2. says

    I found point #3 to be very interesting: “I don’t understand money.” In my experience when most people say this what they really mean is, “I don’t want to understand money.” What do I mean by that? I’ve worked people before who are perfectly intelligent, they have masters degrees, they’re good people…and yet when it comes to working through the nitty gritty of their finances this wall will go up, they’ll get a glazed over look, and with almost no effort at trying they’ll simply say (in not so many words), “I just don’t understand money.” Again, it’s not that they can’t, they just don’t want to – often for some of the reasons you’ve listed in your post.

  3. alzizzo says

    I would think it would be more compelling and helpful if number three included links for people to actually do what you’ve suggested. Not only is it somewhat expected, I w0uld be stunned if Financial Highway wasn’t able to link to its own articles with advice and suggestions. It just seems odd that it’s missing.

  4. Shorebreak says

    One of the biggest fears, related to number one, of senior citizens, who have scrimped and saved all their lives, is that Ben Bernanke’s Federal Reserve will keep interest rates near zero. These senior citizens, who understandably are risk averse at their age, put their money primarily into FDIC insured certificates of deposit, money market accounts, and other fixed-income savings vehicles. With rates of interest on their accounts pummeled-down to rock bottom by the Fed, many of our elderly savers who depend on income from these accounts, together with Social Security and pensions (if they are lucky), to survive on, have seen their monthly stream of income drop by sometimes as much as forty percent.

    Social Security did not have a cost-of-living increase for 2010 and is not projected to have a raise for 2011 either, yet food and fuel prices are set to increase due to surging in commodity prices to higher levels. It certainly appears that the elderly savers are being punished, by the Fed, with severely low interest rates on their savings for the malfeasance of the the big bankers and irresponsible home buyers and unscrupulous lenders. And these low rates seem to be forecast to continue, maybe for the next decade, as Japan has seen. Now that’s a worry.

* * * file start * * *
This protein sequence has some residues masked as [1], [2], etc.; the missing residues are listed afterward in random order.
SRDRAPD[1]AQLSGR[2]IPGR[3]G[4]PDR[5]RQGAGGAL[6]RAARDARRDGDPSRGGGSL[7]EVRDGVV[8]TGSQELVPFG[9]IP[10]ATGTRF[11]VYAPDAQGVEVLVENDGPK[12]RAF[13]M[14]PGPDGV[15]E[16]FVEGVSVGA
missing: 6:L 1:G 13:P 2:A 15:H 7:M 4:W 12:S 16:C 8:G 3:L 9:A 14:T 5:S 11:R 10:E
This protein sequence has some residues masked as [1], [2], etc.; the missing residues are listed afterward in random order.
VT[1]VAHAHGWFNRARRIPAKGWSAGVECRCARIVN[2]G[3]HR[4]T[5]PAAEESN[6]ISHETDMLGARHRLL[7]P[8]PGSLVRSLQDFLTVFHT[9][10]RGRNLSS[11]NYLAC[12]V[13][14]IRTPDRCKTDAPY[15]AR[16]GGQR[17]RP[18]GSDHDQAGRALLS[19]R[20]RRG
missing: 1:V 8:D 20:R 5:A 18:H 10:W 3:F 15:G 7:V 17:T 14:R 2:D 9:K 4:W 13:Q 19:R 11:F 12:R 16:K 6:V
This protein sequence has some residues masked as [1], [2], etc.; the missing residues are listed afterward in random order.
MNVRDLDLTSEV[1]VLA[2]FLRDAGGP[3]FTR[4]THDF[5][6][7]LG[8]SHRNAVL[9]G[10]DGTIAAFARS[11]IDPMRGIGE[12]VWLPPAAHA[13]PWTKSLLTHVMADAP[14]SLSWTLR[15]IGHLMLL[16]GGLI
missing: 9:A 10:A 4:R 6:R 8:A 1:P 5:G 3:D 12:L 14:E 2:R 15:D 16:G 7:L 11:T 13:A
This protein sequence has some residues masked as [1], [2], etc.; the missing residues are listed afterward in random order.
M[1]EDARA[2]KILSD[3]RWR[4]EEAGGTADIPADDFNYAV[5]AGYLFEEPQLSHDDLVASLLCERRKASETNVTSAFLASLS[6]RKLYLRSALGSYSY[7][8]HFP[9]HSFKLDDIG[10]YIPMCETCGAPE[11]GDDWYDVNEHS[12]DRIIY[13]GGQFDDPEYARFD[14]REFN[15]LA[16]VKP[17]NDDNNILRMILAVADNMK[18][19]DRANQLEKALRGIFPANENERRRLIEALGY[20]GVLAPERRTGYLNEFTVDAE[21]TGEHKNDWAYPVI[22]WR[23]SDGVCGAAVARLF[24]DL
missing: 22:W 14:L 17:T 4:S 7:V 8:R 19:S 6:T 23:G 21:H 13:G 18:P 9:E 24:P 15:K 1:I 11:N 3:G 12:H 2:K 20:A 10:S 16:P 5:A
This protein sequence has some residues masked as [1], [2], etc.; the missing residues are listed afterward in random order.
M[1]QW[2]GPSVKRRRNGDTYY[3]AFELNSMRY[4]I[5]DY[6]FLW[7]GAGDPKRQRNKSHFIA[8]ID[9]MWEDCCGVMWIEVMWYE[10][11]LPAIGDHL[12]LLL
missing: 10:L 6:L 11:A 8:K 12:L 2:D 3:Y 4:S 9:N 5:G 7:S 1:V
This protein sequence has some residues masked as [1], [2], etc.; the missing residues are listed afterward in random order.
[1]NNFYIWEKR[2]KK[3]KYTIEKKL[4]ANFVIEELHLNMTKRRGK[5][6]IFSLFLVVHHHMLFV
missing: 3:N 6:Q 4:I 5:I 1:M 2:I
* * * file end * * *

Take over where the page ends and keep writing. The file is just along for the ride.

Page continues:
The majority of senior citizens cannot rejoin the workforce, and besides, there are no jobs anyway. Oh yes, take a look at how the casino stock markets are reacting to hints of even more quantitative easing by the Fed. They are rallying more, during September and this month, than in decades. This surge in the markets comes as the nation’s unemployment statistics are stuck near a ten percent level.

  5. j says

    “It is important to change your mindset and reassure yourself that you do already have enough money. Learn to live within the income that you currently have.”

    Not true for everyone. When you live in the cheapest apartment you can find in the city, and still don’t have enough for groceries, let alone bill payments and debt repayments from school, you do not “have enough money”
    When the most basic cost of living that involves a roof, food, and no more, exceeds your grasp, reading things like this just makes you feel more hopeless, as if you are the only person in the world who somehow does not have enough for LITERALLY the most basic of needs.

    Unless you’re suggesting people move into a homeless shelter, and eat once a week, this is simply not true for many.

  6. says

    I was clueless before about financial issues, but then I realized, it is my responsibility to make sure my old age will not be of hardship, I read books, subscribe to financial magazines, learn about stocks, avail of 401k@ work, and have automatic investings, and open IRA w/ my local bank, have stashed some emrgency money, and put some of the extras in CD, I feel much better, and get a rushed everytime I checked my portfolio with ING.

  7. says

    that google ad is in the way I can’t even close it and it is bothering me. I m sure it bother other reader. I was going to leave this page because of that stupid google ad in my face.
    but I went ahead and read most of the article but it does not really tell us how to over come it.

Trackbacks

  1. [...] feel insecure about their ability to completely understand financial issues. (This is one of the 7 most common money fears.) As a result, women are less likely to invest money than men are. Women who do invest tend to do [...]

  2. [...] Stress, worry and fear about money and finances are so common you’ll find lists, tips, suggestions and advice on how to “deal” , “avoid”, “face” or even “solve” them on many of the large news sites- including US News, Money Magazine and Men’s Health. Most personal finance and business blogs also feature at least one or two popular articles or posts that talk about it- like these I found on Brip Blap, Chuck Rylant, Budgets are Sexy and Financial Highway. [...]